When's the last time that you felt frustrated?
Yesterday? This morning? Chances are, it isn't hard to recall a recent irritating moment.
Most of the time, those moments involve other people: our children, our co-workers, our spouses. Don't you wish that you had a magic switch that would change their behavior? Of course you do, because if everyone would just see things your way, you could stay calm.
Except that's not really how it works.
We live and work with other people. There is always going to be a little friction.
The good news is, with one tiny change, you can feel that calmness even without the ability to control those around you.
The 1 Minute Solution: Examine Your Assumptions.
To preserve our sanity, we often make assumptions about the world around us. After being in a relationship with someone for several years, we don't spend much energy questioning the motivation behind his or her actions. We tell ourselves, consciously or sub-consciously, that we KNOW why that happened.
But are we really able to read the mind of our partner? And how much do our insecurities or blind spots affect what we believe?
For example, let's pretend that I asked my husband to unload the dishwasher before dinner, and he didn't do it.
[my husband would like me to clarify that this is a hypothetical situation]
I might tell myself, "Here we go...another time that I clearly asked him to do something, and he ignores me. He has no idea how stressed I am right now. Can't he see how much I'm juggling? And I ask him to do ONE SIMPLE THING, and he can't even do that..."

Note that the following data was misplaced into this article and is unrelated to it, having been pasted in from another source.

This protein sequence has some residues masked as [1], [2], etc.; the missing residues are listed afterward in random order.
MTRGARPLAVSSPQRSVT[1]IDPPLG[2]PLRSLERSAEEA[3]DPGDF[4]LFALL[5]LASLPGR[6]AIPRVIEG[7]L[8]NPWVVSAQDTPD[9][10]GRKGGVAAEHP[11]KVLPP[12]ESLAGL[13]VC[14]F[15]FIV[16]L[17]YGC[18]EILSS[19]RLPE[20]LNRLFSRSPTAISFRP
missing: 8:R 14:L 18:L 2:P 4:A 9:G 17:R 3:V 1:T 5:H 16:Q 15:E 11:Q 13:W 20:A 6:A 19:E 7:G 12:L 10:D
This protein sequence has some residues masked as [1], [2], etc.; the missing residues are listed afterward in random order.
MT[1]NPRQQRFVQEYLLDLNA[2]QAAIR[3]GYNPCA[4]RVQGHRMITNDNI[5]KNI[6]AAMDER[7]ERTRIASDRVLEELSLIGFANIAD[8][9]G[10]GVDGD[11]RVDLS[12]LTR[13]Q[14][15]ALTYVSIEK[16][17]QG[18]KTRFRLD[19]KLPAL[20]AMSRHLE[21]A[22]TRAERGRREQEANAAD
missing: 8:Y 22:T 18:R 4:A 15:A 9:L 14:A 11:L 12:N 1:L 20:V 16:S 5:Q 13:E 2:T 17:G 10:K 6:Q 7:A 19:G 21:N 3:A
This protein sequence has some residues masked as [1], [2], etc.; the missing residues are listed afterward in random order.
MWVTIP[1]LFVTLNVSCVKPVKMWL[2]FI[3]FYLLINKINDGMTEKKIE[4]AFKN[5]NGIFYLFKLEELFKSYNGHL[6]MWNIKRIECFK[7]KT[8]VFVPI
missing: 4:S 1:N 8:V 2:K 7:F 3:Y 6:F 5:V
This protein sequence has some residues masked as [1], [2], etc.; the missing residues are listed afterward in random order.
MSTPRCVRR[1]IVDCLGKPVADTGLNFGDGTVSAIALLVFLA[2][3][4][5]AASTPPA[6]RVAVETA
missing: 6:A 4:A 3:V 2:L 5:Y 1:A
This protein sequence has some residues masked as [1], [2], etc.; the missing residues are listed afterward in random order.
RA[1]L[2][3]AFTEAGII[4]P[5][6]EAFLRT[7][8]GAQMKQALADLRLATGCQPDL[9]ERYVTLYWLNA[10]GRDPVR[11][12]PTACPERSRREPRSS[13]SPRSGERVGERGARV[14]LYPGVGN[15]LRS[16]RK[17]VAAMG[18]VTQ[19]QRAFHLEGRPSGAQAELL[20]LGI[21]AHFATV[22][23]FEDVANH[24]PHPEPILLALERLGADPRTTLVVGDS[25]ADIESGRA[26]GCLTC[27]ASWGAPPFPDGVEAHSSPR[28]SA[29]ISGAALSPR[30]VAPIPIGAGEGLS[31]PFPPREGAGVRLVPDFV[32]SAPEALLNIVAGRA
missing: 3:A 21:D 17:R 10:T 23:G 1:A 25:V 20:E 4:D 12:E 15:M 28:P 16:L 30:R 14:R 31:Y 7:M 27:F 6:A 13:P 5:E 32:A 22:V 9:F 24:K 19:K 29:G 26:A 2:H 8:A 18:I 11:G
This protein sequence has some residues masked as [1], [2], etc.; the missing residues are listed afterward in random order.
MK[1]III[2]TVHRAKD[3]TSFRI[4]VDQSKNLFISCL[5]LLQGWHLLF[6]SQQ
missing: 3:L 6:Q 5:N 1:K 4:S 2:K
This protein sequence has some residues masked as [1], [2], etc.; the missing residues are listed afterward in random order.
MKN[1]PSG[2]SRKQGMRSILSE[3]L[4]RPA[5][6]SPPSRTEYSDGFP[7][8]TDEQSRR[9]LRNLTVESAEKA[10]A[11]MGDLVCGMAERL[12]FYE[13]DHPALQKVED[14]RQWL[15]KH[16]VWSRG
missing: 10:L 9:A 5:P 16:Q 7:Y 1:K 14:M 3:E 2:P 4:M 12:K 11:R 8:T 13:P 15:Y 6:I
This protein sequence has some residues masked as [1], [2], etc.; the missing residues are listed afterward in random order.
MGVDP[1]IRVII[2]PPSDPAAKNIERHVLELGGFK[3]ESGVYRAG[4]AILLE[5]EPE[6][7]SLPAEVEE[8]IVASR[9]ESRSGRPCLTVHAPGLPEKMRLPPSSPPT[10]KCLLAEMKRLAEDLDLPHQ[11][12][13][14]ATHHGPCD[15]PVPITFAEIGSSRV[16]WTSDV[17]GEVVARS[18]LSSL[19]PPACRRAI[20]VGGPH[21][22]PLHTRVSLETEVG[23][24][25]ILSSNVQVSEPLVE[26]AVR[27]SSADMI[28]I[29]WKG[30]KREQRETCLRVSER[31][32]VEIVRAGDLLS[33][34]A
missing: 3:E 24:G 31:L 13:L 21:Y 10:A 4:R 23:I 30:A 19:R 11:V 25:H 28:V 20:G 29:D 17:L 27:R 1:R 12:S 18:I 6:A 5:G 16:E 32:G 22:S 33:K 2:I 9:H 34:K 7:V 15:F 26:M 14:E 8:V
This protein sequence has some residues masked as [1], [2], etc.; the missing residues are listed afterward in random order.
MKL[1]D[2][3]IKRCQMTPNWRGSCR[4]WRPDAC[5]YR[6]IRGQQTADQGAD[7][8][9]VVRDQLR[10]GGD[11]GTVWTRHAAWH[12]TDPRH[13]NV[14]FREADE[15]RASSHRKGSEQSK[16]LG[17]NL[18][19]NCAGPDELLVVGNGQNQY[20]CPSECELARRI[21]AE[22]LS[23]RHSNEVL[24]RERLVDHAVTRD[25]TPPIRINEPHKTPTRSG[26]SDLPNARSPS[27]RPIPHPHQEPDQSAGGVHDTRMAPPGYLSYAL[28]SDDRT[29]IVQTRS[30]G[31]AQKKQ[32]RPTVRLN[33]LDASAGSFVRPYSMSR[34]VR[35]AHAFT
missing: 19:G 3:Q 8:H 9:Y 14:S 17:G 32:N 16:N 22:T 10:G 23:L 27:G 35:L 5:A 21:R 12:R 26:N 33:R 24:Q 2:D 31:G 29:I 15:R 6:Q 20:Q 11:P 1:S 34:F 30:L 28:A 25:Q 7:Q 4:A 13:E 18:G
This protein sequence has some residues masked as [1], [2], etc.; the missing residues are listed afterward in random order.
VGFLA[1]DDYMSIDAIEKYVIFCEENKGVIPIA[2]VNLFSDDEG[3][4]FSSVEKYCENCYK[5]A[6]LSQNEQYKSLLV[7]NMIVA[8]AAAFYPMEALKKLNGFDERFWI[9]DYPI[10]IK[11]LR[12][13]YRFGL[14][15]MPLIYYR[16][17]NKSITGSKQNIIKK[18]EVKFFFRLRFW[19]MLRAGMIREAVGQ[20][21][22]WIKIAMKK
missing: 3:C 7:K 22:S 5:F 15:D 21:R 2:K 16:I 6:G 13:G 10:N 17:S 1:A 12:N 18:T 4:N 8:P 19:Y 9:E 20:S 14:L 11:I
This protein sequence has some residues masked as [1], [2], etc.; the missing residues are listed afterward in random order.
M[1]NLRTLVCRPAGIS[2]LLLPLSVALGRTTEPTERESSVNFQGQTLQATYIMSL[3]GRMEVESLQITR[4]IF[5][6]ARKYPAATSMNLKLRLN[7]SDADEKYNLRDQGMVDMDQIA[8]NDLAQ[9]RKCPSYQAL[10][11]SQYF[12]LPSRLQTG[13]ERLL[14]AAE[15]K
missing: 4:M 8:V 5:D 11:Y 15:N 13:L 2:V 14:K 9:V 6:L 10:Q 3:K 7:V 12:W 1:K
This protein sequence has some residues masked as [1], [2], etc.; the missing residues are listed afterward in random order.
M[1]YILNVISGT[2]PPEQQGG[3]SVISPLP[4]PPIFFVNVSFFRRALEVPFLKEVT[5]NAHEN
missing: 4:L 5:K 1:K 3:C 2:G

So what are my assumptions?
- He doesn't care.
As a neutral third party, do you actually believe these are the thoughts going through my husband's head when I ask him to empty the dishwasher?
Is he actually thinking, "Whatever. I don't have to do anything around the house. Why can't she just do it? I can't believe she has the nerve to ask me that again."
Here's my best guess regarding what would be going through his mind when I asked him:
"What???? I can't believe he missed that shot!!! I knew we should have traded him last season. Huh? Dishwasher? Sure. Argh!!!! Another missed shot! The coach needs to call a time out...."
Most of the time, we are misreading intent behind the actions of others.
The real issue in this scenario is that my husband was distracted by the game. It had nothing to do with our relationship.
How Our Assumptions Derail Us at Work.
One of the most common challenges in the workplace is having a boss or co-worker that we don't get along with. Our default response is usually: "They don't like me."
Even if that is true, it's important to examine other variables that are contributing to the friction.
Ask yourself what you think that person really wants. Do they want validation? Are they stressed about a project and desperately want it to succeed? Do they want to feel that someone is on their side? Do they want to avoid conflict at all costs?
If your goal is simply to reduce your stress level, reframing their behavior through the lens of different motivations can help. As in, "Maybe she feels like it's her against the world. Maybe this isn't about me at all."
Or, "Maybe he hates rocking the boat. Maybe he just took the path of least resistance and wasn't even thinking about what that would mean to me."
It Doesn't Always Have to be a Big Discussion.
Sometimes, it's just easier to challenge our assumptions and move on. By reminding ourselves that the other person's behavior may have had nothing to do with us, we've created breathing room for ourselves. That may be enough.
Yes, there are many times where you wish to address the situation, but I'm giving you permission to simply move on if that feels easier for you.
As always, if you need help re-framing a situation or figuring out how to navigate a tough conversation, I'd love to help you out. Check out your options to work with me here.
Want more tips for taking better care of yourself? Grab your free Secondhand Therapy eBook, Start Investing in Your Emotional Wellbeing: 25 Practical Tips for Moving Past Survival Mode.
[Originally published by Secondhand Therapy, May 9, 2016]